By DAVID GREEN
All week long I dreaded the trip to Grand Rapids. It meant getting up really early on a Saturday morning for a two and a half hour drive. It meant wearing clothes that I didn't want to wear. It meant possibly making small talk with strangers. It meant falling way behind in what needed to be accomplished by deadline Tuesday afternoon.
A really observant reader should be able to examine the Observer closely and roughly determine the order of events. Lots of typos in a story? That's frantic writing as deadline approaches. Captions under photos shrunken to a brief statement? Frantic writing after deadline. Misspellings in headlines? That's beyond frantic.
Those problems are nearly always on a sports page. That's what gets done last and ends with the most mistakes. And to think that so many people don't even read sports stories. It's all old news. Why bother even writing...whoa, I stopped myself just in time. I will call coaches later today.
It's late January, time for the annual Michigan Press Association convention at the Grand Amway. Most people attend on Friday for an array of programs, but I'm a working publisher. I had basketball games to cover Friday night.
If I really wanted to go to the convention, I could have skipped basketball and used old photos, but I'm not the convention sort of guy. I really only went to receive a plaque for an award won last fall.
But since I was going, I wanted to get there in time to hear Kevin Slimp speak again this year. Kevin is a newspaper consultant who knows a lot about everything related to newspaperology.
One of his standard presentations is to talk about newspapers that are really succeeding. He looks for characteristics that are shared among the good papers—some of which I know in my own operation and others that I fail at.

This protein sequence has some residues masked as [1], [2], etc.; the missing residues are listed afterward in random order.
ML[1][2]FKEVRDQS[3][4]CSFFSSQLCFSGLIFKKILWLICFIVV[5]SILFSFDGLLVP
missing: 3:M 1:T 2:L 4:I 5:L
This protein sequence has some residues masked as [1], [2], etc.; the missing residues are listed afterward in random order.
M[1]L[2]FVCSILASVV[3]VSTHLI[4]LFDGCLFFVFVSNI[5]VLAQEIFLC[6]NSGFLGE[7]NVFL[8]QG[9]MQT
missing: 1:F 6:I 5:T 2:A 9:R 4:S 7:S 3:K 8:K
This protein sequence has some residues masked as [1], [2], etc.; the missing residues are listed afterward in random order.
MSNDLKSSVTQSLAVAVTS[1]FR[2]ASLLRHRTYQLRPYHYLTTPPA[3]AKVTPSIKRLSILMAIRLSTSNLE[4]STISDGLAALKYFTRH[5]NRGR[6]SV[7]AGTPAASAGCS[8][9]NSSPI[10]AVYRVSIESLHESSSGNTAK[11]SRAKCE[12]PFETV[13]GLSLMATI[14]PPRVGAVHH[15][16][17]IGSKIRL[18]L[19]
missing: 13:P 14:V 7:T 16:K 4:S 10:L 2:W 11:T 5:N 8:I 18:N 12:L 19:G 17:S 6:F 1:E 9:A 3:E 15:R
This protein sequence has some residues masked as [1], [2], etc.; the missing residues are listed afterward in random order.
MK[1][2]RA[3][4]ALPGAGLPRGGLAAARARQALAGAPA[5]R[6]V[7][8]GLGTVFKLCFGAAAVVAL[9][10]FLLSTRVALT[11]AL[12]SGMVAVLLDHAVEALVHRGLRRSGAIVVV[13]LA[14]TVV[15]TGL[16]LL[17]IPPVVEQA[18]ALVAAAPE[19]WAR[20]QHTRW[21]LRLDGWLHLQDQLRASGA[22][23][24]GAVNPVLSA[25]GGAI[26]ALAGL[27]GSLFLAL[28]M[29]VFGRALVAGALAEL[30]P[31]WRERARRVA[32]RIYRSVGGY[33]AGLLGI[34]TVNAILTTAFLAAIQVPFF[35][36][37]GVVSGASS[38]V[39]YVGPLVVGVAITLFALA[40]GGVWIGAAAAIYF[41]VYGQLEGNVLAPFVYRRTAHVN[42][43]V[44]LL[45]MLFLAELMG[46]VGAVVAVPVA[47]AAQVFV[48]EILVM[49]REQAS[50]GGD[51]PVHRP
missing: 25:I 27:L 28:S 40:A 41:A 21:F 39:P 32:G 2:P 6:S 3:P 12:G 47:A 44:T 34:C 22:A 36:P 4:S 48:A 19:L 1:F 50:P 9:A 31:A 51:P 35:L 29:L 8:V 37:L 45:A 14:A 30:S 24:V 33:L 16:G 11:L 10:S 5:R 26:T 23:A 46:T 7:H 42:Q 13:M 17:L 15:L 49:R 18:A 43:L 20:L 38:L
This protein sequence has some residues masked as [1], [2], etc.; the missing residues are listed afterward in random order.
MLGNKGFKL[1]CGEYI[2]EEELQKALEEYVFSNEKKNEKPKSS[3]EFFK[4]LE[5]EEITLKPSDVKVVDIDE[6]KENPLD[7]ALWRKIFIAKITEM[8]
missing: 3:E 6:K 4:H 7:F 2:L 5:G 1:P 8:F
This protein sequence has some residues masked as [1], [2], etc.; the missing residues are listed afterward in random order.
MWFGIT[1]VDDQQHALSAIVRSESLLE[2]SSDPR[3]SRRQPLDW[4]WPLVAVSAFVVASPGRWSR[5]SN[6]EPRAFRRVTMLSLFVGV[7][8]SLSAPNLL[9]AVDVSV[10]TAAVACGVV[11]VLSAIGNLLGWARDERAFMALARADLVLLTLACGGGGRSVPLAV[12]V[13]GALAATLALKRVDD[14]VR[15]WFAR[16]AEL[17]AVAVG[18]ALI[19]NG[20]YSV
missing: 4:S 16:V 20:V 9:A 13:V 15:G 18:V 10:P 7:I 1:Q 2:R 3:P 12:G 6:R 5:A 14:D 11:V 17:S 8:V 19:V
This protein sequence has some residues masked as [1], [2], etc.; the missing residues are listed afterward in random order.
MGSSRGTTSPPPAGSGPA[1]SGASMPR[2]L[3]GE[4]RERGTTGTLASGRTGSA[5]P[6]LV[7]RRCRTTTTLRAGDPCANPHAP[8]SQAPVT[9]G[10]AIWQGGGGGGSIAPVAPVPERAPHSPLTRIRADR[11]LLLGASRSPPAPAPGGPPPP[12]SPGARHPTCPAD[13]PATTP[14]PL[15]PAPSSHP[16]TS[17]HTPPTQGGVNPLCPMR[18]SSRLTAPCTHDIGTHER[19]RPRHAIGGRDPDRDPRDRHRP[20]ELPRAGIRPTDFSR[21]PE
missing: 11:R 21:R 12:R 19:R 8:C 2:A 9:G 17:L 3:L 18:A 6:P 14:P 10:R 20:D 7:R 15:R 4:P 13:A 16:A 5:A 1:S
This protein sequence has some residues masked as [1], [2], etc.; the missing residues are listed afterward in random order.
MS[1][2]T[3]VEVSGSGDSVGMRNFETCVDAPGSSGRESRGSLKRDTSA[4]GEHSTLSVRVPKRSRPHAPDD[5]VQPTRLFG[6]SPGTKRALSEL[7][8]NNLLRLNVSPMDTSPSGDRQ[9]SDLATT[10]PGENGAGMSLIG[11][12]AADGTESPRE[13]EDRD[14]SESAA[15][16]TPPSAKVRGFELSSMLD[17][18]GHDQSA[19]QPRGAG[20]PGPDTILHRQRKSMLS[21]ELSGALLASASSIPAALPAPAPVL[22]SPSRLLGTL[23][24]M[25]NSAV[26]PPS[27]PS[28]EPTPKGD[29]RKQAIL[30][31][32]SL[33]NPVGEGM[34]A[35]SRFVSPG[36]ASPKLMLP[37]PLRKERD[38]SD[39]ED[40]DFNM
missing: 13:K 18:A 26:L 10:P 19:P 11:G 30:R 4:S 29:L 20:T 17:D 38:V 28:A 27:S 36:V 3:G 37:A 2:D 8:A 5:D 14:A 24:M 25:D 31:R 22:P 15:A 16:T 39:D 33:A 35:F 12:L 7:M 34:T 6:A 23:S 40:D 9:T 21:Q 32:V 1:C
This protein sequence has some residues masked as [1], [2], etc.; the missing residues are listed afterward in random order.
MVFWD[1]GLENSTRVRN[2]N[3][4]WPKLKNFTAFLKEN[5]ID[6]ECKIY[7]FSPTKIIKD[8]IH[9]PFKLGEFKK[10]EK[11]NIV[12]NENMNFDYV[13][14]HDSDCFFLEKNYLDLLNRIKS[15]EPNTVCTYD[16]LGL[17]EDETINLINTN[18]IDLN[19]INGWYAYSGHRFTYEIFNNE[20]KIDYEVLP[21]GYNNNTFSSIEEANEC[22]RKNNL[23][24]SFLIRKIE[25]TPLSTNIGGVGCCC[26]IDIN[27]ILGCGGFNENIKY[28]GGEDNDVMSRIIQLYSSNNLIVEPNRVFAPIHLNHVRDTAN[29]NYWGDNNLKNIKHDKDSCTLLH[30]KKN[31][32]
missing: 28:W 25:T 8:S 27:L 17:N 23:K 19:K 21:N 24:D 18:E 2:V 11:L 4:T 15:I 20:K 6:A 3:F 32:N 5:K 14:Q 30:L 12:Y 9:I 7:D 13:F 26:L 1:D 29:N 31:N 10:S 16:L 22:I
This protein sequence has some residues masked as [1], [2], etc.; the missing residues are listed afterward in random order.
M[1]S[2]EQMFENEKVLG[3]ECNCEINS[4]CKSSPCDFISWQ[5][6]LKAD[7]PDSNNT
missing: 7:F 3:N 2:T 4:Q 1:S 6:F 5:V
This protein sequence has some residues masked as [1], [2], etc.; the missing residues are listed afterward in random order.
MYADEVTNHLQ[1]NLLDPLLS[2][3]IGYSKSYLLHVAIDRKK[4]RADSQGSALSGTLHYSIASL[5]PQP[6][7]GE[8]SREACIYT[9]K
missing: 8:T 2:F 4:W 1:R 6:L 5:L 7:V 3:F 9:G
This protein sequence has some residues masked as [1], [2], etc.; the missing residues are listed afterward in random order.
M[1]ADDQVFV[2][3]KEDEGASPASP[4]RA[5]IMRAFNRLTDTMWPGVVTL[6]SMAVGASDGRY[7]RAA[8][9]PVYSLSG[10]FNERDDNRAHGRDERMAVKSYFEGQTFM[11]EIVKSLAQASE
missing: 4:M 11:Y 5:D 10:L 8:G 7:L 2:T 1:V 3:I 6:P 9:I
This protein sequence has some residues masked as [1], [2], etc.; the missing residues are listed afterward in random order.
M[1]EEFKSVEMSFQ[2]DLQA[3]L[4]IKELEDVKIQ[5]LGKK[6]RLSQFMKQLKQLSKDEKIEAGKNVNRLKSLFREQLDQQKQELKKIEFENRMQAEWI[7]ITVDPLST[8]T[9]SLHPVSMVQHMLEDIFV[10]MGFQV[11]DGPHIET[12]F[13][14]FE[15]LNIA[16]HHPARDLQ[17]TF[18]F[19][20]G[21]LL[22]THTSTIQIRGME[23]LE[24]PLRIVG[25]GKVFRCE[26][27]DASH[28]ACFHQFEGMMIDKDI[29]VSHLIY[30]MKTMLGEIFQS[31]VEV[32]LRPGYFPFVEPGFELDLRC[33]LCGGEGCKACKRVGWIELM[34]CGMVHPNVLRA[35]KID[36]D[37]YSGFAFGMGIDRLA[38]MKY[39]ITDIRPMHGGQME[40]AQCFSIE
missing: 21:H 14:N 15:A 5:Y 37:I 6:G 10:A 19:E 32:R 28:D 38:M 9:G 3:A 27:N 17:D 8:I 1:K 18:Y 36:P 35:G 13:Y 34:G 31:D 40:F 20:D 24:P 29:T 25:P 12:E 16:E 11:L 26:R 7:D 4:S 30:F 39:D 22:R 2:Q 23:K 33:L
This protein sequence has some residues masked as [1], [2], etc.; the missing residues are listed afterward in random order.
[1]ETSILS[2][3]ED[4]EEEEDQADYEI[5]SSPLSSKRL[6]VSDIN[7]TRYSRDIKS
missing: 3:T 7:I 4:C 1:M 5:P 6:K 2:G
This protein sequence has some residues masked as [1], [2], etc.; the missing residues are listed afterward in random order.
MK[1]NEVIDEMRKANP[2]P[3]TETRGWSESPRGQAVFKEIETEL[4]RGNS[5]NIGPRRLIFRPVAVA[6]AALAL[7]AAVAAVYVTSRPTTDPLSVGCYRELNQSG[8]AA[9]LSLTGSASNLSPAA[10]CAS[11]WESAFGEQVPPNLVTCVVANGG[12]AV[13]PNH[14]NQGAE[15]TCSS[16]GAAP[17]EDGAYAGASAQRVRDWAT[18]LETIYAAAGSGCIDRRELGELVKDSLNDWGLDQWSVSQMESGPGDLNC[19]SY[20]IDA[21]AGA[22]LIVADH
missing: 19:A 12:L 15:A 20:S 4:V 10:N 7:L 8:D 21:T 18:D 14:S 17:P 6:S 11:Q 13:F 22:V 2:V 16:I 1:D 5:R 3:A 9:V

His talk was scheduled at 10:30 and we made it on time, or so I thought. There had been a change and I was about 25 minutes late. I walked into the room and first entered a section where a couple dozen college students were seated. They didn't notice my late entry. Nearly every one of them was looking down at their phone, thumbs in motion.
I spotted my former colleague from the 1980s, Steve Begnoche, and sat down beside him. I love listening to Kevin Slimp. He's the most optimistic guy around when it comes to talking about newspapers. Newsprint was supposed to be dead by now. That was the prediction a decade or so ago. You wouldn't find a newspaper to hold in your hand.
That seemed to be a believable story as papers started laying off staff and cutting back on pages, and in some cases closing up shop altogether. The Great Recession at the end of the Bush Era was not kind to newspapers.
Kevin Slimp tells stories about papers that are doing it right, that have escaped the downward trend and maintained excellence.
The Observer operates in some tough territory. Within 30 miles of Morenci, there's more than a dozen other weekly newspapers, three daily papers and four shoppers. You could follow everything Kevin Slimp would suggest and it would still be a rough road. But he does offer hope for the future—at least to a degree.
I thought it was amusing to read this headline a couple of days before going to Grand Rapids: "Print's financial future may last longer than expected." Gee, how encouraging. One of the prognosticators said the great digital conversion (like going from hand-written news to the printing press) will occur at different times for different papers between now and 2087, so I guess I have a few more basketball games to cover.
At the awards lunch, I met up with Ed Wendover, an old newspaper friend from years ago and promptly lifted one of his pant legs. Sure enough; no socks. Some things never change.
Seated at my table, I spoke with colleagues from St. Ignace rather than facing small talk with the big city advertising executives that I dreaded.
I learned about someone who retired and soon died of a heart attack. My conclusion was to keep on filling newsprint. As I said before, more basketball games to cover.